Every once in awhile I’d catch him using a device that shouldn’t have existed until twenty or thirty years later. He’d explain, “No, I didn’t invent it, I’m just using a design someone else will come up with.” He was no time traveler like I was, but instead a man with an intellect able to project into the future. In all those years at his side, I never did learn how Professor Avery enabled Ticks to see, to feel pain or any other sensation beyond pressure, and to think and feel.
By the time we’d finished building Ticks and were putting him through his paces, the first American Civil War had begun. And, just like that, Professor Avery decided to place poor Trenton into storage beneath his Gotham City home, lest he be exploited by war profiteers who might recognize in him the capability of being the ultimate soldier, or worse, Dr. Morgan, who would undoubtedly seek to steal the professor’s second creation if he knew of its existence. As it was, that rascal Morgan put all his efforts to secretly begin building machines of war that he hoped in vain to turn the tide of the war in favor of his beloved South.
Even years after the War Between the States, the professor always refused my requests to continue testing Ticks, assuring me that Trenton was fine where he was.
Meanwhile, Morgan eventually would end up creating a humanoid for himself called Jason Morgan, a pale copy of Avery’s original automaton. But he would not live to enjoy the stolen fruit of Avery’s labor, as Morgan died in a fiery conflagration in the year 1884 when his laboratory exploded. If he had managed to build other humanoids, Morgan might have used them to avenge the South decades after the war’s end. (*)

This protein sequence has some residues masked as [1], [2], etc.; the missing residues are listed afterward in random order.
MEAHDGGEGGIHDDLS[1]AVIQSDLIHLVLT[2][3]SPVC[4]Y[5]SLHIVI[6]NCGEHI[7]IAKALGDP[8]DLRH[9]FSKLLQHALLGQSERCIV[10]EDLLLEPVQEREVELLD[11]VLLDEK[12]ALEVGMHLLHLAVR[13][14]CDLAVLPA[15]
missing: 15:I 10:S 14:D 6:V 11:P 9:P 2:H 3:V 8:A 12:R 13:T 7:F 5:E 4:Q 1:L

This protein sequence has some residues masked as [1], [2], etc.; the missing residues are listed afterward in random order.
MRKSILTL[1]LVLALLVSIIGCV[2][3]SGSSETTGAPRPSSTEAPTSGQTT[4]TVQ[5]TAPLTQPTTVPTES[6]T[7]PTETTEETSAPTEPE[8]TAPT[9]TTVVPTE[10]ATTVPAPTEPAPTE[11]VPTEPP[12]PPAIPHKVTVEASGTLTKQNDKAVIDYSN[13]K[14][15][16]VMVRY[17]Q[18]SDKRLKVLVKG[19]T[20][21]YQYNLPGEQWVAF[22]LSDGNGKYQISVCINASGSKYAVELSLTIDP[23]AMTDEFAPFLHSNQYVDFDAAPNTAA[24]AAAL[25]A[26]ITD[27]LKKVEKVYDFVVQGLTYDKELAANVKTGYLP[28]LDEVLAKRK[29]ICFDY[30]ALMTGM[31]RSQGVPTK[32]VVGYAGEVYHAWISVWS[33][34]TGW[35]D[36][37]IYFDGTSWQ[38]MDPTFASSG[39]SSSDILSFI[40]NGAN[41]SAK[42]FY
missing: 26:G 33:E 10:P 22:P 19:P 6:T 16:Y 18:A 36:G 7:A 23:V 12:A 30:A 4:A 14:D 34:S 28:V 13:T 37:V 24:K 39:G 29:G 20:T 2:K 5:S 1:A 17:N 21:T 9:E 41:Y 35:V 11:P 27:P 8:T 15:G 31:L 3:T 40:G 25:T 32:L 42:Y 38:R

Perhaps the professor had foreseen such a possibility and sought to thwart it. Thus Ticks remained underground long after the professor’s death and my return home.
[(*) Editor’s note: See “More Than Human,” The Brave and the Bold #135 (July, 1977) and “Legacy of the Doomed,” The Brave and the Bold #136 (September, 1977).]
Gotham City, December, 1987:
Deltonio’s Deli had topped the Gotham Gazette’s list of best lunch spots for three years running, and was known for its coffee, biscotti, fine meats, and breads. The deli had been in the family for three generations, run by Frank Deltonio and his wife Louisa, known to all as Mama.
Frank had only ever thrown two people out of his deli: a much younger Rupert Thorne for trying to shake him down for protection money some twenty years earlier, and the infamous Penguin for threatening a patron with one of his umbrellas. That last incident had made Frank Deltonio something of a local celebrity, even if Oswald Cobblepot held a grudge afterward. Ever since then, Police Commissioner James W. Gordon had made a point of ordering his lunch from Deltonio’s every other week.
When he wasn’t at school, seventeen-year-old Frank Jr. worked behind the meat counter under his papa’s watchful eye, while thirteen-year-old Tony mopped the floor, and sixteen-year-old twins Cleo and Alicia made bread dough for Mama. At the front counter former beauty pageant contestant Betty Canardo made coffee, watched the register, and took orders, flirting with the patrons enough to keep them coming back.
At seven o’clock, Frank Deltonio would start closing up the deli and getting things ready for the next day. Seats at unoccupied tables would be flipped up%2 and the floor would be mopped, while Betty would wait on the few stragglers left over from the early dinner crowd. By eight o’clock, Frank would turn off the lights, don his jacket and hat, and usher out anyone still left inside, before locking the front door and heading up the creaky stairs to their cramped home. Each and every day, Frank made sure that everything in his deli ran like clockwork.